Pursuing Peace (4) - Summary of Biblical Principles

Date: 9/22/2013
More audio from All Saints Church
Type: Sunday Sermon
Organization: All Saints
Price: FREE

Pursuing Peace (4): Summary of Biblical Principles

Hebrews 12:14 - “Pursue peace with all men, and the sanctification without which no one will see the Lord.”

Spiritual stability (Phil. 4:1, 1 Cor. 15:58) in dealing with relational peace requires growth in two directions: a) For people who are overly sensitive and easily offended, such Soft Boiled people must learn to distinguish between true offenses and imagined offenses; not seeking approval from men but from God alone. Practice letting go and raising your threshold for offense. b) For people are callous, hard and insensitive who easily wound and offend others, such Hard Boiled people must become more tender hearted and aware of their need of giving mercy, kindness and grace. Practice circumspect action, double-checking with others if wounds or offenses happened (without your intention).

I. Principle One: Conviction - Resolve to Pursue Peace Eagerly with Conviction. Be obedient to God’s will in pursuing peace through forgiving others since Christ has forgiven you (Eph. 4:32). Be resolved that practicing biblical reconciliation with others has eternal consequences. Jesus taught that there is no more foundational pursuit than peace through personal reconciliation (Mt. 5:23ff,6:14, 18:1ff).

II. Principle Two: Self-Examination - Identify Causes of Bitterness Conscientiously in Self-Examination. Keep a blameless conscience. Causes of alienation can be our own pride (Mt. 18) or greed, like Esau (Heb. 12:15ff). Prideful arrogant people alienate others. Greedy desires and twisted values alienate others. Instead of repenting of evil within our own hearts, we can blindly hold others responsible and nurse a grudge and grow a root of bitterness.

III. Principle Three: Clarity - Define Offenses Clearly. Before accusing or judging others, define their offense(s) biblically. An offense is a cause or occasion of sin, a “stumbling block” (scandalon, Mt. 5:29ff, 16:23, 18:6). A true offense requires a) that another person violate the Law making you the victim of such sin and b) this alleged sin is confirmed with proper evidence. Differences of opinion, irritations, annoyances, failures of others, etc. are not a true offense against you and thus do not justify your criticism, cynicism or condemnation.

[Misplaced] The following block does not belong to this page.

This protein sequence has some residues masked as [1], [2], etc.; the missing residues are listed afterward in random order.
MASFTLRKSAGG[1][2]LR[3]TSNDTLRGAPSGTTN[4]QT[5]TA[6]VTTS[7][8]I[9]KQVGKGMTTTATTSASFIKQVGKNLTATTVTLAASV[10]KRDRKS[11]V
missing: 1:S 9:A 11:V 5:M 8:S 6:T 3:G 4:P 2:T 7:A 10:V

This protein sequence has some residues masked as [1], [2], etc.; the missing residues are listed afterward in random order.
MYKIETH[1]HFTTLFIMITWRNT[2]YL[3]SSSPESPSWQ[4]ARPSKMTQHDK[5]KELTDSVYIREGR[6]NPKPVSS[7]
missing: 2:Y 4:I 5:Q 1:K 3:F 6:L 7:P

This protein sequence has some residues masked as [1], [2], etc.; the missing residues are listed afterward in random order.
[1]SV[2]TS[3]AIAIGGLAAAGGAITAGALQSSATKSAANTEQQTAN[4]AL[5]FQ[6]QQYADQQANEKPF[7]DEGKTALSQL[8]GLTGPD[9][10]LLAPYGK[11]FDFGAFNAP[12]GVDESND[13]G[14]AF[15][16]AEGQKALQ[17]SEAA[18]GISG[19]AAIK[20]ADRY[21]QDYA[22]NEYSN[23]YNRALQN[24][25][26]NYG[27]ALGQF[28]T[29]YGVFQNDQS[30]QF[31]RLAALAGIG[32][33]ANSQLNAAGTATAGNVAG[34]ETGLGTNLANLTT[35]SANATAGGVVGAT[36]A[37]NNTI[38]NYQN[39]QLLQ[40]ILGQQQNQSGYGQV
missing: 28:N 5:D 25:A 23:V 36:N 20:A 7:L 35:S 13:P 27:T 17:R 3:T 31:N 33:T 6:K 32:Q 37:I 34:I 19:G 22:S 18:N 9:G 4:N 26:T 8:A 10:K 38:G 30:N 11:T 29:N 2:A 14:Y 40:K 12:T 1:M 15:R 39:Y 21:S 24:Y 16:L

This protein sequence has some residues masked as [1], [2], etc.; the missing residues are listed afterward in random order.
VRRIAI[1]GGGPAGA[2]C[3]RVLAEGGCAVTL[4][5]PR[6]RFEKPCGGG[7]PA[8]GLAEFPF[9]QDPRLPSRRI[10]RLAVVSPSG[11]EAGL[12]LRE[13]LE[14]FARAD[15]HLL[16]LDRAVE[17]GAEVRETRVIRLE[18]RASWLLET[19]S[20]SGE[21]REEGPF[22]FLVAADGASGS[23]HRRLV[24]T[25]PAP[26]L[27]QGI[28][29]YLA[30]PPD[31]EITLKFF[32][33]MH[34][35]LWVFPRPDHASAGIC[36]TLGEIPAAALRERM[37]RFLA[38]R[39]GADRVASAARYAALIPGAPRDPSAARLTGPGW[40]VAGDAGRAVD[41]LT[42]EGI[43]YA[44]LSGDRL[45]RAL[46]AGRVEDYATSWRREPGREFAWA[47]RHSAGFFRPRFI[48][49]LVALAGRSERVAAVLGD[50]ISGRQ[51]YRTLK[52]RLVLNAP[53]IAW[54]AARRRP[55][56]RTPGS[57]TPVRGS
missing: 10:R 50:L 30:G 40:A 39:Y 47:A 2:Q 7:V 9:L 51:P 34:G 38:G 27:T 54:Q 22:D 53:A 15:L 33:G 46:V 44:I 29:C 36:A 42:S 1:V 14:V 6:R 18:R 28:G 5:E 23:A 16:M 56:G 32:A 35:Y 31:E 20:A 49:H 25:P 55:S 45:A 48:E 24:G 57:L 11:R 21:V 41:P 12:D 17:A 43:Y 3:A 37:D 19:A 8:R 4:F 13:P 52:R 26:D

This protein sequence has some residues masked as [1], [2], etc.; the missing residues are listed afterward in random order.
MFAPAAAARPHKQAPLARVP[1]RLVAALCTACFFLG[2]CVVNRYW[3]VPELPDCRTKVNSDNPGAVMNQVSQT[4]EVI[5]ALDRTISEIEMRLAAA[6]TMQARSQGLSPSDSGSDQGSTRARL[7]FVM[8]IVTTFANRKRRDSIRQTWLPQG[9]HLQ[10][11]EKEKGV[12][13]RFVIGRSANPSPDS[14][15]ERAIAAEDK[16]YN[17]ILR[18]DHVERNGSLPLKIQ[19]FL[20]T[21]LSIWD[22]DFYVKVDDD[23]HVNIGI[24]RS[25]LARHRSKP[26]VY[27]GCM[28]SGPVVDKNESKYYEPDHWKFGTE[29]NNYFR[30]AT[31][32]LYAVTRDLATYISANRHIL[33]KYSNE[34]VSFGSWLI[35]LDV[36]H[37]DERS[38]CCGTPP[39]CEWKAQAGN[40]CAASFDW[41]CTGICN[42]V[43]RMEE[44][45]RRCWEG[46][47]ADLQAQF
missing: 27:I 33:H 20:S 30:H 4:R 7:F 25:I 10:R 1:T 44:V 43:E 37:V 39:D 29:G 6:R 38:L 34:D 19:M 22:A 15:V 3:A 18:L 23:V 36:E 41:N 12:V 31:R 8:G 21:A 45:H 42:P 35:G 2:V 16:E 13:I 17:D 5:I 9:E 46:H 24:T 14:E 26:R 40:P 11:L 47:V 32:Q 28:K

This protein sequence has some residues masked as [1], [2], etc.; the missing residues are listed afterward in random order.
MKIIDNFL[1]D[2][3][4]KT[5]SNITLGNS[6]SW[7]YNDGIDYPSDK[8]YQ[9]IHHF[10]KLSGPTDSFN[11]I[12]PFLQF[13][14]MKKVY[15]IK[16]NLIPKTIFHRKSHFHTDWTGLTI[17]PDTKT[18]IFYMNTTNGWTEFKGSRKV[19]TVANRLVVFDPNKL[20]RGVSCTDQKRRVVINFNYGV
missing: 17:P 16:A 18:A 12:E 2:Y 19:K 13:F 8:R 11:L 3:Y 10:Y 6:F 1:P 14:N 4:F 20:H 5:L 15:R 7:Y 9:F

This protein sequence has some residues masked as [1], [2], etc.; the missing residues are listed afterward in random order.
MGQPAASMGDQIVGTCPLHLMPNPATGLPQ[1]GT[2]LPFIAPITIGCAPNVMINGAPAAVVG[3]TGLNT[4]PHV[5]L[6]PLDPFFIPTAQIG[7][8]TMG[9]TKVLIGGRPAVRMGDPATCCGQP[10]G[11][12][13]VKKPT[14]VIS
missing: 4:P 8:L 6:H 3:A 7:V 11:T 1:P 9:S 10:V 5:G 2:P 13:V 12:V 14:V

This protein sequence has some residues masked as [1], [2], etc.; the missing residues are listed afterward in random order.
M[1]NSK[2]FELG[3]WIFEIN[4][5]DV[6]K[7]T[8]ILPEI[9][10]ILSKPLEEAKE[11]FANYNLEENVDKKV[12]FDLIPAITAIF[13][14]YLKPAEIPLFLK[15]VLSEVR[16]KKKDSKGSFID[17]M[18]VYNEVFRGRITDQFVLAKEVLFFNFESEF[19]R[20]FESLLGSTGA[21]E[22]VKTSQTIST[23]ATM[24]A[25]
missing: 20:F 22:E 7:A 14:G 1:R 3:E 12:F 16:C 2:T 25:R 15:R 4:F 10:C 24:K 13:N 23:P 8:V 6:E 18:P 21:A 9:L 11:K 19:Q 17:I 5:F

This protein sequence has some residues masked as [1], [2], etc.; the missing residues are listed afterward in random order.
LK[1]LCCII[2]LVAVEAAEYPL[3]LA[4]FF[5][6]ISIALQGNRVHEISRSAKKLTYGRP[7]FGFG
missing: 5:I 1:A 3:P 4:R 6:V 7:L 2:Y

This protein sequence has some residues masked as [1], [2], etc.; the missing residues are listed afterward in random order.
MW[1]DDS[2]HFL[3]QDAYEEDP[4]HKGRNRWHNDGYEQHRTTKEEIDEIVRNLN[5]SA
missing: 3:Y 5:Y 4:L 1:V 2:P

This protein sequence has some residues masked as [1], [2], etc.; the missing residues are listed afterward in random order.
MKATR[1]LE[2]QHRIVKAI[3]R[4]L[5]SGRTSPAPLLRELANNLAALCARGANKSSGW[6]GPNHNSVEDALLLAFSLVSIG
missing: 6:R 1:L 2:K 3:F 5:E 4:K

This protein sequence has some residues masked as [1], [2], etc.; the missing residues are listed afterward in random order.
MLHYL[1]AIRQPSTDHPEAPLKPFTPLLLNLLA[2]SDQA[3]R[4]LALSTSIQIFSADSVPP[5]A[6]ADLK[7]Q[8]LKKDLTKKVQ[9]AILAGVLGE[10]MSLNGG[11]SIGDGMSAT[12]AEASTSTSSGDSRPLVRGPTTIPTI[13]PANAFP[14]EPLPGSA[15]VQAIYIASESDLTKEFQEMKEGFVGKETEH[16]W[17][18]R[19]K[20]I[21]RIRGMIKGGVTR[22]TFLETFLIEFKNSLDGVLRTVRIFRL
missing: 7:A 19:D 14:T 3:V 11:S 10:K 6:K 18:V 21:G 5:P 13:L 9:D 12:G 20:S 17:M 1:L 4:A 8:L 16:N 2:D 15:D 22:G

IV. Principle Four: Action - Respond to Offenses with (only 2) Biblical Actions. There are only two categories of resolution: a) those offenses we forgive without requiring further action. This is being "tender-hearted" and letting "love cover a multitude of sins" (Eph. 4:32, 1 Pt. 4:8). b) those offenses we pursue reconciliation by “process” with the means of sequential, humble confrontation (Mt. 18:15ff) to give opportunity for the clarification, repentance, and peaceful resolution.

V. Principle Five: Renewal - Practice Dealing with Relational Strains by Renewing Your Mind - After responding to true offenses biblically, Phil. 4 gives practical guidance in dealing with ongoing strained relationships. Seven actions emerge for prayerful action:
1) Problem - Identify the problem (state it clearly) (Phil. 4 v2-3).
2) Praise - Rehearse praise and gratitude for being “in the Lord” (v4).
3) Patience - Repent of impatience and be more long-suffering (v5).
4) Petitions - Replace worries with thankful, specific petitions (v6).
5) Peace - Leave the results with God and receive/accept His peace by faith (v7).
6) Positivity - Envision the truth, goodness and beauty of your situation (v8).
7) Practicality - Identify and practice good models of peace (v9).


Gregg Strawbridge Gregg Strawbridge, Ph.D., is the pastor of All Saints Church in Lancaster, PA. He became a committed follower of Jesus Christ at age 20, discipled in the context of a University Navigator Ministry. As a result of personal discipleship he went on to study at Columbia Biblical Seminary (M.A., Columbia, SC, 1990), as well as receive a Ph.D. in education and philosophy... read more